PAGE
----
kaptu100

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I tend to think that the pre-order concept is the root of all this evil. Basically, if you've taken someones money the release date becomes non-negotiable. If the game isn't quite polished enough, tough. If they delayed release, there will be outrage and lots of cancelled orders which will be a PR mess. Perhaps that's also the reason why some games are heavily reliant on DLC that add content: Near the end of the projects' deadline the devs have no choice but to cut out content if they are behind schedule and shift it later when they've had more time. And also because it means more revenue, let us not forget.
 

yumri

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@skit75 i think when the publishers make those requirements they make them with not 1080p in mind but 1440p and 4k in mind thus the insanely high amounts of VRAM required but in that if you have that amount of VRAM and that kind of GPU you probably will not hit any fps dips ... it is still a shadey way to do it as they should just have a minimum spec, recommeneded spec for playing it 1080p on medium then a optimial spec for playing it at 38402160 @ 100fps since that is the soft cap on the game engine Ubisoft is useing.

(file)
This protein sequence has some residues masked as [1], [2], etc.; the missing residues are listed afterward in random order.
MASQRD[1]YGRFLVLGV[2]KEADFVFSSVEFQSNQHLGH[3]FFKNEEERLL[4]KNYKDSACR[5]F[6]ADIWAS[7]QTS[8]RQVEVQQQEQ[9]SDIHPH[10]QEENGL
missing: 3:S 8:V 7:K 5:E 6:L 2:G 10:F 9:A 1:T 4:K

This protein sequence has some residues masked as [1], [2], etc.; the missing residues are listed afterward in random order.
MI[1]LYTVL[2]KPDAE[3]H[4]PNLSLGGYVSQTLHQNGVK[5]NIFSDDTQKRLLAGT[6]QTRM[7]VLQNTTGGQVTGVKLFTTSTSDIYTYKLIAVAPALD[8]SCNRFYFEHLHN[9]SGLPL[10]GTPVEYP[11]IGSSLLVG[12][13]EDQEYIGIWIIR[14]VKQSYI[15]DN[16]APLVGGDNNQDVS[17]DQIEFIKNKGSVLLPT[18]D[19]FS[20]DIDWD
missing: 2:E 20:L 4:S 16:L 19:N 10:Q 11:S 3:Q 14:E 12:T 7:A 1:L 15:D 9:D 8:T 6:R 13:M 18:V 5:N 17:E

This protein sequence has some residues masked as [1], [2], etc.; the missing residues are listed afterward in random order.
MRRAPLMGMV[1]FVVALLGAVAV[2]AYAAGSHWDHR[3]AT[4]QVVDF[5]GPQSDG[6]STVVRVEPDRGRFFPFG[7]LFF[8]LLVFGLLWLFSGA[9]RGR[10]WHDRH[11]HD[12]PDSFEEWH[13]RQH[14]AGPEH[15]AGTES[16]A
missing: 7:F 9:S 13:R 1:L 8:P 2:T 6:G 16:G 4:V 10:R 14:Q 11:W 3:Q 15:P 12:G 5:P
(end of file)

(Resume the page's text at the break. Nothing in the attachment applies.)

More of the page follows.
@neieus UbiSoft is just trying to push the hardware to its limits and thus made a better game engine for it ... but the game engine sucks even though it can support more AI scripts running at the same time and slightly higher graphics if the PC can support it ... well ppl have been saying that game devs are tailoring their games to the console specs and not PC specs but when they tailor games to workstation / sever class PC specs ppl flip out because of the 8+ threaded games with massive details that require high to highest current gen end parts to just run on high. Thus Ubisoft went to far in that direction and needs to make games that can run on mid end PCs on low or medium again while still keeping high, highest, Ultra and maxed out everything for the ppl who have the workstation / sever class computers for gaming rigs while gamers will have to adapt to that will be the new norm from Ubisoft it seems ... just hopefully they will make low and medium look awesome and high, highest and Ultra be worth the extra resources taken without making the ppl only able to play it at low or medium feel left out.